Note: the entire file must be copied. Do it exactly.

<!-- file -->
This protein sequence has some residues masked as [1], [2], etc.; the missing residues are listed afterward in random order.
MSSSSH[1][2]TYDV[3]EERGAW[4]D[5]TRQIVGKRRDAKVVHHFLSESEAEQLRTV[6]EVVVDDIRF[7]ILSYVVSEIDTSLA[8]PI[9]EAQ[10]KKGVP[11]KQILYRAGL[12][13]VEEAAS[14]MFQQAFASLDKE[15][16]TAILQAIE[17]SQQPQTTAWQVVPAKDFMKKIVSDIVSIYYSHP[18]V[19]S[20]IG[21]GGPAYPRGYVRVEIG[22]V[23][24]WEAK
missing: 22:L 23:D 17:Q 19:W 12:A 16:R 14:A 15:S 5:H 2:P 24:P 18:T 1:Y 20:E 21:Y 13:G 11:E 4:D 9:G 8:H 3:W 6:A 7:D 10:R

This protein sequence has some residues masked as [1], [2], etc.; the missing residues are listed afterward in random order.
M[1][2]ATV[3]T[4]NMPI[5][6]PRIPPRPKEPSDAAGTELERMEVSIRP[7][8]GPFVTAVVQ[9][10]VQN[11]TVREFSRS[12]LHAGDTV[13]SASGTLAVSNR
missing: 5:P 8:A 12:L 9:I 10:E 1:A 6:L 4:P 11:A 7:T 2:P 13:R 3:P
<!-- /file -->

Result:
This protein sequence has some residues masked as [1], [2], etc.; the missing residues are listed afterward in random order.
MSSSSH[1][2]TYDV[3]EERGAW[4]D[5]TRQIVGKRRDAKVVHHFLSESEAEQLRTV[6]EVVVDDIRF[7]ILSYVVSEIDTSLA[8]PI[9]EAQ[10]KKGVP[11]KQILYRAGL[12][13]VEEAAS[14]MFQQAFASLDKE[15][16]TAILQAIE[17]SQQPQTTAWQVVPAKDFMKKIVSDIVSIYYSHP[18]V[19]S[20]IG[21]GGPAYPRGYVRVEIG[22]V[23][24]WEAK
missing: 22:L 23:D 17:Q 19:W 12:A 16:R 14:A 15:S 5:H 2:P 24:P 18:T 1:Y 20:E 21:Y 13:G 11:E 4:D 9:G 8:H 3:W 6:A 7:D 10:R

This protein sequence has some residues masked as [1], [2], etc.; the missing residues are listed afterward in random order.
M[1][2]ATV[3]T[4]NMPI[5][6]PRIPPRPKEPSDAAGTELERMEVSIRP[7][8]GPFVTAVVQ[9][10]VQN[11]TVREFSRS[12]LHAGDTV[13]SASGTLAVSNR
missing: 5:P 8:A 12:L 9:I 10:E 1:A 6:L 4:P 11:A 7:T 2:P 13:R 3:P